What I like about iTunes though is the ease of use. Set error flag to on, insert disc, iTunes autodetects, auto imports CDDB info, starts to rip to ALAC, automatically adds to library and automatically searches out album art. When it works, it is the smoothest slickest system I've yet dealt with.

Being paranoid, I never use this for lossless ripping, just AAC to the iPod. when I am ripping for archival purposes, EAC to FLAC, transcode with dbpoweramp. The next version of dbpoweramp is supposedly going to have error correction on par with EAC, if so, I'll be a dbpoweramp convert.
post #170 of 199
The thread made me panicky...because i ripped 2 albums last week into ALAC via iTunes

thanks for confirming though.
post #171 of 199
If you have error correction checked, and you don't run other applications running while you rip, iTunes will rip accurately (bit-perfectly) 99.99% of the time. I, for one, cannot be bothered with worrying about the .01%.
post #172 of 199
so is ALAC lossless or not?
post #173 of 199
Quote:
Originally Posted by Zanth View Post
iTunes does rip accurately; when it rips accurately. I can count on one hand the number of discs from my own collection I've had trouble with, I can count on 2 hands and a foot the number of discs I've had trouble with that belong to my wife/kids.

How did I discover this? Upon a listen there would be very apparent artifacts present in the ALAC file.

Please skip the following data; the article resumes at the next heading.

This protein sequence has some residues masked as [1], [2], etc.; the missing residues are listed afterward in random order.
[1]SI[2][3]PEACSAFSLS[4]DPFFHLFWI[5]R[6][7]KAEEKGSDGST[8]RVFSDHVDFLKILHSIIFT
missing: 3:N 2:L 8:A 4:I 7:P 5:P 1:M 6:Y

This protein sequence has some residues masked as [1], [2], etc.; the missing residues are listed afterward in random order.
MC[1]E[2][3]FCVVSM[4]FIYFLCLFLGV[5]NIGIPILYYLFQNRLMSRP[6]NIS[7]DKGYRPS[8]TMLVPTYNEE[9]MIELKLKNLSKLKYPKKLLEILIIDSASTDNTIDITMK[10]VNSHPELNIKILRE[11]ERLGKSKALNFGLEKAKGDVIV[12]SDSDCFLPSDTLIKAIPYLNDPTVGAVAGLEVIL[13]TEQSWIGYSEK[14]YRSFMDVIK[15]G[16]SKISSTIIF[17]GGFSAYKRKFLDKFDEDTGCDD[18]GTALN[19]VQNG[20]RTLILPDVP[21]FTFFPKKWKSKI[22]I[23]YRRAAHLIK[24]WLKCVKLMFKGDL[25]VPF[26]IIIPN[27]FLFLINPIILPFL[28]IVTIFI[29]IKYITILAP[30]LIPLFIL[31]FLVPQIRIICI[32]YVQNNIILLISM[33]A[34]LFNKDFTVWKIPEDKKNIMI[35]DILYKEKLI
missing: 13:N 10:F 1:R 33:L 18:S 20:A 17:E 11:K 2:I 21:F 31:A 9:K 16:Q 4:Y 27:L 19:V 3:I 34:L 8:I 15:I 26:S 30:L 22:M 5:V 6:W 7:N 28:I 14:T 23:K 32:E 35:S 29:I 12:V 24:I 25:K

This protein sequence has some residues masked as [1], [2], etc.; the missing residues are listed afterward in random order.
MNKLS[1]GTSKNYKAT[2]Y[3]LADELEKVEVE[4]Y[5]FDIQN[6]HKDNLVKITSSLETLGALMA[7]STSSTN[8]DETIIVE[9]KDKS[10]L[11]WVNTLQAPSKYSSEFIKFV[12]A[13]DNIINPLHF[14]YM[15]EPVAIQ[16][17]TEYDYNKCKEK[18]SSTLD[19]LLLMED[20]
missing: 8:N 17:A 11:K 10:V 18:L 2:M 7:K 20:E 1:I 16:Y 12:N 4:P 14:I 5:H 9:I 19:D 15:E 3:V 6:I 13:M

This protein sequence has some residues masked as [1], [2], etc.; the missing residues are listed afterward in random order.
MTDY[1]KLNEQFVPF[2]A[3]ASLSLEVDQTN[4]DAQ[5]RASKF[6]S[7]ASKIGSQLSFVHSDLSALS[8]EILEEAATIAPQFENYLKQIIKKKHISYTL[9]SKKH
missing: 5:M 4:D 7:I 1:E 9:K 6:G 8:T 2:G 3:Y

This reflects my own experience with iTunes.

Quote:
Originally Posted by guyx1992 View Post
so is ALAC lossless or not?
ALAC is still lossless.
post #174 of 199
Is anyone saying anything new that hasn't already been said in the prior 165 posts in this thread before bishop8000 bumped it?

I just don't understand why someone posting on Head-Fi for the first time would choose to resurrect a thread like this.

--Jerome
post #175 of 199
Quote:
Originally Posted by guyx1992 View Post
so is ALAC lossless or not?
Oh my, oh my! *shakes head*
What do you think the name are short for? ALAC -> Apple Lossless Audio Codec.
post #176 of 199
Quote:
Originally Posted by Zanth View Post
iTunes does rip accurately; when it rips accurately. I can count on one hand the number of discs from my own collection I've had trouble with, I can count on 2 hands and a foot the number of discs I've had trouble with that belong to my wife/kids.